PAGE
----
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Commentary, Articles and Essays by Dr. Julianne Malveaux

Sisters in STEM — Challenges and Triumphs

By Dr. Julianne Malveaux

By Dr. Julianne Malveaux — Few in these United States had heard of Katherine Johnson, the gifted mathematician who finished high school and college at 18. How could we know when scientists are often stereotyped as old white men wearing white lab coats, with glasses sliding down their noses? You might not have known unless you’d picked up Margot Lee Shetterly’s book (2015), Hidden Figures: The Story of the African-American…

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Participants in the Cuban Literacy Campaign march in December 1961.

Bernie Sanders Was Right About the Cuban Literacy Campaign

By News & Current Affairs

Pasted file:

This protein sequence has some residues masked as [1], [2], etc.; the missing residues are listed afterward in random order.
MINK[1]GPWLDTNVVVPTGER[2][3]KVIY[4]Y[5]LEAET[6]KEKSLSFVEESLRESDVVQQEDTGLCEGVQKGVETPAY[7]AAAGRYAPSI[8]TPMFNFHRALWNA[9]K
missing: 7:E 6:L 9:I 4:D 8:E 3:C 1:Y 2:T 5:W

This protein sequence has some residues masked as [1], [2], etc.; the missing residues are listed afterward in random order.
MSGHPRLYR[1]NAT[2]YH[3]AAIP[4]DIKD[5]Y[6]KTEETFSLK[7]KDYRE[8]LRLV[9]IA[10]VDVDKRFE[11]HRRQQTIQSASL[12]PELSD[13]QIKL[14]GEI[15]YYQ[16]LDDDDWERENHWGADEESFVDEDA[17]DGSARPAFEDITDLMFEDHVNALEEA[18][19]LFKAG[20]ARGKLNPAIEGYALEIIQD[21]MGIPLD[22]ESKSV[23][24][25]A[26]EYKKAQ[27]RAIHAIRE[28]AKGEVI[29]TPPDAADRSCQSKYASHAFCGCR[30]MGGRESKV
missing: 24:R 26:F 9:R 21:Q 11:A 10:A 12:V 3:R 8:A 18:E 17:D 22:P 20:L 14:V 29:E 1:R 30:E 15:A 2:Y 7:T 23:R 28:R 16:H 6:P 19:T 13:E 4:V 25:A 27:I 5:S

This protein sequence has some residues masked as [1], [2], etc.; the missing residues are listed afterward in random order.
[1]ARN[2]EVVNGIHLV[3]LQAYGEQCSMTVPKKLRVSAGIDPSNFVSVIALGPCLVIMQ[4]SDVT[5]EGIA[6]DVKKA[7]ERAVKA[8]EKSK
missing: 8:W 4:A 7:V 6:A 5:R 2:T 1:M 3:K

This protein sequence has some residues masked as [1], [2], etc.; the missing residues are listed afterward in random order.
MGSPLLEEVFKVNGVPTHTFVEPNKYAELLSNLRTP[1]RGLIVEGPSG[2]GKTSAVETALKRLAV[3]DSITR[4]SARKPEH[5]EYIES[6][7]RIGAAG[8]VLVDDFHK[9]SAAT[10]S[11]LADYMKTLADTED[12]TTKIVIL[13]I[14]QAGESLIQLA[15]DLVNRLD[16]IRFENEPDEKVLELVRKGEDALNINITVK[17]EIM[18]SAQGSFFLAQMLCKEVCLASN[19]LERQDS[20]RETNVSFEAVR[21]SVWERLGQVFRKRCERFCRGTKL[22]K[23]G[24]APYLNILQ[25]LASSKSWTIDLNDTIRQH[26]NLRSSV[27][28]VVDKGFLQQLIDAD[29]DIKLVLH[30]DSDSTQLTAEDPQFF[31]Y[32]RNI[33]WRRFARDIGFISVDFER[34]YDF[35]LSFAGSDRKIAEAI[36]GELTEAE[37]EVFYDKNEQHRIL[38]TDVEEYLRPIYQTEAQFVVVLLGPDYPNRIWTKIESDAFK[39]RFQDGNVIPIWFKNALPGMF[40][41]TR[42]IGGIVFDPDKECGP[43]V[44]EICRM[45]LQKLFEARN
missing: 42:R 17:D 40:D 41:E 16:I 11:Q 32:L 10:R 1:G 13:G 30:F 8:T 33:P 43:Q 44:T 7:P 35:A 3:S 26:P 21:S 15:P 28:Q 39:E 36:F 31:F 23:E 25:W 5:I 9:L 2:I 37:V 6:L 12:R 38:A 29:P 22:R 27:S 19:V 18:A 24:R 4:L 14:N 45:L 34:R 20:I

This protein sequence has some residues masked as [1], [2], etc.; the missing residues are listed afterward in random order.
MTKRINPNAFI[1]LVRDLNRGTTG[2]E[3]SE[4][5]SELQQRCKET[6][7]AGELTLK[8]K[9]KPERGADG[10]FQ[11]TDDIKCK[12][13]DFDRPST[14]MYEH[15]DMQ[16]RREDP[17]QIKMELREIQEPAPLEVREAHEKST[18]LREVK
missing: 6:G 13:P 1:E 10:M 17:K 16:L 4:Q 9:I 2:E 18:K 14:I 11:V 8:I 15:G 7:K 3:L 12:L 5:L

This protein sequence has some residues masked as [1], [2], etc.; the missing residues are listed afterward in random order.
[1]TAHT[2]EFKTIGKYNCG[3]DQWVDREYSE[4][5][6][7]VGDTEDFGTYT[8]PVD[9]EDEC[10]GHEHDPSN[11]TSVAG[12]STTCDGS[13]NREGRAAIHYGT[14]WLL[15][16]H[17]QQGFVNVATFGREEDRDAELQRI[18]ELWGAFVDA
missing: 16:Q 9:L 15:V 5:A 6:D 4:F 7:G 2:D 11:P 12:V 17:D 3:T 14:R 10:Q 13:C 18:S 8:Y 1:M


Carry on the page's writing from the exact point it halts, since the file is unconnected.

One of the key strengths of the Cuban campaign was to reframe illiteracy as a collective issue. By Catherine Murphy, Truthout — The corporate media have long been looking for ways to discredit Bernie Sanders, and they settled on a surprising statement he made in the 1980s during his tenure as mayor of Burlington when he said, “We have a lot to learn from Cuba.” Now, they have latched onto…

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Widener Library Harvard

There’s a black student loan-debt crisis and it needs an urgent solution. How about reparations?

By Editors' Choice, Reparations

Resolving the debt inequality between white and black students. Editor’s note: Black students are more likely than their peers to borrow money for college, struggle with repayment and default on student loans. With the debt problem for black students in particular reaching urgent levels, The Education Trust and The Hechinger Report have partnered on a series of op-eds to amplify the voices of people studying solutions to the black student…

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Dr. Carter G. Woodson

Walking With Woodson in History: Seeking Truth, Justice and Transformation

By Dr. Maulana Karenga